Why Do Basements Leak? Learn from the Nebraska Basement Experts

Wednesday, February 3rd, 2010 by Thrasher

Finding out that you have yet another wet basement can be very discouraging. Water can leak through many areas in foundation walls. By learning where the basement is leaking from can save you a lot of time and frustration. Being basement experts in the industry for over 20 years, Thrasher of Greater Omaha has come across every leaky basement scenario. We have found that most basement leaks stem from the following:

Basement Walls and Floor Joints

The most common way that a basement experiences groundwater leaking is through the basement wall/floor joint, which is where the foundation walls and the basement floor meet. Water pressure can most easily force its way through at this point, where it leaks into the basement through the edges of the floor.

There will always be more water around your home than anywhere else. When your home was built, a large area was excavated so the foundation could be placed. After the foundation is built, any excess are is filled in with backfilled soil. This soil will always be looser- and much more absorbent of water- than any soil around it.

The best way to address this problem is with an interior perimeter drainage system and a sump pump with a battery backup. This intercepts the water where it enters, directs it to the sump pump, and gets it out of the basement.

Basement Cracks and Pipe Penetration

Cracks in basement walls and floors are very common, and in some cases, these cracks leak. And when pipes, wires, and other objects extend through the walls, they can also allow water in through the gaps around their edges.

These cracks and penetrations can be filled in as a short-term fix by applying one of three methods:

  • Apply a polyurethane polymer seal into the gap, which can be applied to both wet and dry concrete and, once dried, can expand and contract with the walls. This method is a short-term solution.
  • With some pipe penetrations, the contractor may instead drill two holes to the cavity of the pipe penetration. Then water is injected into the crack, followed by a special chemical that reacts with the water, expanding and filling the leaky hole.
  • With leaking basement floor cracks, a lateral line can be run from the crack to the drainage system, guiding any leaking water directly to your perimeter drain and sump pump.

Just covering up a basement wall crack is not addressing the main problem. Basement wall cracks result from unstable foundations. For a long-term solution, have wall anchors installed which consists of an interior wall plate, an exterior earth anchor and a connecting steel rod to stabilize foundation walls by counteracting pressure exerted against the wall.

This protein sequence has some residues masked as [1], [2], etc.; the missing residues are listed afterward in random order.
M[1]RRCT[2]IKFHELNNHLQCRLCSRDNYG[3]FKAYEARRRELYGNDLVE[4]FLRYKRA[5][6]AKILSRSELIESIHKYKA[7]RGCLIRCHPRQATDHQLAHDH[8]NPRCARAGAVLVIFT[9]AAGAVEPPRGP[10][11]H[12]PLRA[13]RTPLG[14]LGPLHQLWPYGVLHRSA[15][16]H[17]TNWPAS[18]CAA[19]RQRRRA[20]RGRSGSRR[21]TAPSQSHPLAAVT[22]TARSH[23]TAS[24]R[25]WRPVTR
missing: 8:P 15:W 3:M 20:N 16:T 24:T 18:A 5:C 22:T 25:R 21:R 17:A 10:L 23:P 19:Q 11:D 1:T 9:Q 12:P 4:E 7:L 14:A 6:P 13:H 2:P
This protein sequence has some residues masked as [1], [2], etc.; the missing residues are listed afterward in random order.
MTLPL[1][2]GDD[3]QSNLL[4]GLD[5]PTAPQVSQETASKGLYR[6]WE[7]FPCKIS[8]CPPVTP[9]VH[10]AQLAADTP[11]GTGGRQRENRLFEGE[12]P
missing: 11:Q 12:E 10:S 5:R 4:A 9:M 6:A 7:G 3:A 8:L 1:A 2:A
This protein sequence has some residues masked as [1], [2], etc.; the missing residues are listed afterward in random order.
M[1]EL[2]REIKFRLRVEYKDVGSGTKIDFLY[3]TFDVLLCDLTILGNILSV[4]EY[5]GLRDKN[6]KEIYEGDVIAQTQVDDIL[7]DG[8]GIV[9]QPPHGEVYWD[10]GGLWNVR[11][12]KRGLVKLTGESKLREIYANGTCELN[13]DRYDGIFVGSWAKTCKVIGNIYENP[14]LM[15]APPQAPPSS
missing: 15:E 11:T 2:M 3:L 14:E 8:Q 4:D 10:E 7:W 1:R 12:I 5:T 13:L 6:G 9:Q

Basement Windows

Basement windows, as well as crawl space or basement vents, can also leak a significant amount of water into the basement. This happens most often when the window frames rot, rust, or corrode, and also when the window wells fill with water, snow, and debris.

Replacing the window wells with plastic, covered window wells should help keep water and debris away from the windows, and by blocking winter wind, they'll even make your home more energy efficient.

Replace old windows with vinyl, energy efficient windows, and your home will appreciate further energy benefits, with windows that will not corrode in the future. Steel, wood, and metal are inappropriate materials for basement window frames.

Find basement windows that use double-paned low-E glass. These windows will reflect heat and the summer and pull heat into the space in the winter, allowing for the brightest, most temperate basement.

Home Plumbing Leaks

Even when groundwater is not an issue, there' an awful lot of possible ways to have leaky plumbing. Between your sinks, tubs, toilets, showers, pipes, refrigerator lines, and other plumbing, your basement can be exposed to serious flooding. And when a washing machine or water heater fails, the results can be disastrous!

Protect your home from water heater flooding with the FloodRing, provided by Thrasher. This will hold back any flooding water, while a special alarm sounds off to let you know a flood has occurred. They also offer FloodChek washing machine hoses, which include a 25-year warranty against failure. That's much longer than most washing machines last!

Other plumbing issues can't all be stopped entirely- there's just too many sources to cover them all. And if there's a flood upstairs, the water will most often end up in the basement. So if you're planning on finishing the basement, be sure to use inorganic materials that will not be ruined by a flood. This way, an entire floor of your living space isn't ruined should there be an issue.

Thrasher provides basement waterproofing services throughout Nebraska, Kansas, Iowa and Western Missouri. If you're interested in learning more about preventing a wet basement, contact us today for additional information or a free written estimate.